We Were Soldiers and Secretariat director Randall Wallce is set to develop a faith-based drama for Sony Pictures called Heaven is Real. The movie is based on a book written by Todd Burpo and Lynn Vincent, called Heaven Is for Real: A Little Boy's Astounding Story of His Trip to Heaven and Back.
This is definitely a different kind of film for Wallace who also wrote Braveheart and Pearl Harbor, the latter of which wasn't his best work. The book tells the true story behind Burpo's son's near-death experience and subsequent claim that he visited heaven. His family and the members of his small town do not believe him until his stories identify people who have passed away.
I can see a movie like this being a big hit. It's based on a true story, it's interesting, and there's an epic faith-based market out there for this kind of film. The book is being adapted into a script by Christopher Parker (Battle of the Year) and Wallace will direct. He's also set to direct a WWII movie called The Conscientious Objector, and is currently writing an action-adventure film called Gunslinger for Vince Vaughn.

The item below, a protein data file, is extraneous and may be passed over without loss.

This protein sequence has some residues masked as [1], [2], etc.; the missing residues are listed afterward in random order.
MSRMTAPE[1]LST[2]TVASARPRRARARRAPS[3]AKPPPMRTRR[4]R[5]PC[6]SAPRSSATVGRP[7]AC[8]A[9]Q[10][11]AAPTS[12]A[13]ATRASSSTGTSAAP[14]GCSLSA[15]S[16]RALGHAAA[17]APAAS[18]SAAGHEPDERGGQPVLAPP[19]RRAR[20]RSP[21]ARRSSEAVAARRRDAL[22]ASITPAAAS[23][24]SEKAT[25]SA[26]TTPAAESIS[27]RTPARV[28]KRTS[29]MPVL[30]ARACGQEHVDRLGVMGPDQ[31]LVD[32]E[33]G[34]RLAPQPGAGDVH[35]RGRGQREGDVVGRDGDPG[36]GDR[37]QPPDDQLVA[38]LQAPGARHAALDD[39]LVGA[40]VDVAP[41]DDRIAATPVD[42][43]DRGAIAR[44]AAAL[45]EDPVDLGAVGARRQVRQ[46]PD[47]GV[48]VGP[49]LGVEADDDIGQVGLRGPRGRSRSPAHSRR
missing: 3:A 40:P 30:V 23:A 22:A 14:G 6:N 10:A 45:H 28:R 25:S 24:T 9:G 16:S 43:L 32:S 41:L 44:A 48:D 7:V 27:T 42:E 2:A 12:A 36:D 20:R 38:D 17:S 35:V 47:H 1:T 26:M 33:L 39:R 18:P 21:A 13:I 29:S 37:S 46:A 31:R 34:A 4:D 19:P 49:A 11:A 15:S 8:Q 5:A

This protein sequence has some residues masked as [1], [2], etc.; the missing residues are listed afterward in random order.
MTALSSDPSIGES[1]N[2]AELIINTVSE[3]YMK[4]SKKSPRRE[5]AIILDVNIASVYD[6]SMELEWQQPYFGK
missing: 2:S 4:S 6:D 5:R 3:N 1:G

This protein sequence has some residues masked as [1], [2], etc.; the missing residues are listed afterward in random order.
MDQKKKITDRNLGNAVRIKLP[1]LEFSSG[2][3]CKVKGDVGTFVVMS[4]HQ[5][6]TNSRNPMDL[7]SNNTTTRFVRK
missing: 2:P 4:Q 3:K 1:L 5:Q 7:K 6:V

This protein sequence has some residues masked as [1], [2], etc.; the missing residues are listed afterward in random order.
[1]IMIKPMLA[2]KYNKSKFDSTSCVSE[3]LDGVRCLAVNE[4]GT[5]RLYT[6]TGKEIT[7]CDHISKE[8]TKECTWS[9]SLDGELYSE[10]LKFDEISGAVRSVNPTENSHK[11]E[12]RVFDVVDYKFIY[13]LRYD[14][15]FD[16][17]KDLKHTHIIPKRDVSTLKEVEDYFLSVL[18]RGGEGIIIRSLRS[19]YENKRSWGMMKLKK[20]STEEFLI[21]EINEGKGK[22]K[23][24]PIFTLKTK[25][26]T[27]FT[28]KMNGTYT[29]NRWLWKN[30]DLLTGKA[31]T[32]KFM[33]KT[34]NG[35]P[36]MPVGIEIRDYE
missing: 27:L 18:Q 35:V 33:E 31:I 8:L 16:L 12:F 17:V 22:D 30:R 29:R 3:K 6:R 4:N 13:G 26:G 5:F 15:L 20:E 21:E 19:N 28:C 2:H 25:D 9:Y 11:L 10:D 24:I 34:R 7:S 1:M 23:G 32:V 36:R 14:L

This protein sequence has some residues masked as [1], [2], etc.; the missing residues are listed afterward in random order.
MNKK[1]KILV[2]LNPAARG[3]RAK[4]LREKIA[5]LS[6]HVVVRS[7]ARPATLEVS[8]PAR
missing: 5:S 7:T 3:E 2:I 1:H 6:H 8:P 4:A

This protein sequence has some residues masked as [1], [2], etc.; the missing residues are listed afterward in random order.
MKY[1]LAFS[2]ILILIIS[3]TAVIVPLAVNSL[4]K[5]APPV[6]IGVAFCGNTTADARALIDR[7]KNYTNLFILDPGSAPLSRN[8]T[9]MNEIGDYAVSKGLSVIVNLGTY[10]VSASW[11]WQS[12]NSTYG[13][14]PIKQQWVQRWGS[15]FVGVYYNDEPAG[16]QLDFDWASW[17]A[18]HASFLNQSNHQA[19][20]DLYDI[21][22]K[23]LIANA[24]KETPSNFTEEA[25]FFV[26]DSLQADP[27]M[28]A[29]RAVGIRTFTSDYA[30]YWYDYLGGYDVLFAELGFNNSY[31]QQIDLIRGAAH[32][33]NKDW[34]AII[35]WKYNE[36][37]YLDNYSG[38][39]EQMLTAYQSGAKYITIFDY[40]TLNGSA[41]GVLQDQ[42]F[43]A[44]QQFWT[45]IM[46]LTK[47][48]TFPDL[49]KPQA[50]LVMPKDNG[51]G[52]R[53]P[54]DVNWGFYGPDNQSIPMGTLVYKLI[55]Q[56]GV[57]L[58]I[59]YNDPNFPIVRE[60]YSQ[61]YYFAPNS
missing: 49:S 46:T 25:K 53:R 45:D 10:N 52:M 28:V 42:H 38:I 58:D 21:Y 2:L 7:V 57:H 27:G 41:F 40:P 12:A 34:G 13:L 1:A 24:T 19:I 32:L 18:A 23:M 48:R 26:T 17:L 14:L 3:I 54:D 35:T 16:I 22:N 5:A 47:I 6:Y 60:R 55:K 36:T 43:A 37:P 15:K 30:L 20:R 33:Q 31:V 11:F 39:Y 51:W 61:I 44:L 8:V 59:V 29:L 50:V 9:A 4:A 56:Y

I like most of the films Wallace has made, I really liked Secretariat, that ended up being a lot better than I thought it would be. If you haven't seen it, you should check it out. What do you think of Wallace directing this movie, and do you think the story will make for a good movie?
Here's the description of the book:
A young boy emerges from life-saving surgery with remarkable stories of his visit to heaven.
Heaven Is for Real is the true story of the four-year old son of a small town Nebraska pastor who during emergency surgery slips from consciousness and enters heaven. He survives and begins talking about being able to look down and see the doctor operating and his dad praying in the waiting room. The family didn't know what to believe but soon the evidence was clear.
Colton said he met his miscarried sister, whom no one had told him about, and his great grandfather who died 30 years before Colton was born, then shared impossible-to-know details about each. He describes the horse that only Jesus could ride, about how "reaaally big" God and his chair are, and how the Holy Spirit "shoots down power" from heaven to help us.
Told by the father, but often in Colton's own words, the disarmingly simple message is heaven is a real place, Jesus really loves children, and be ready, there is a coming last battle.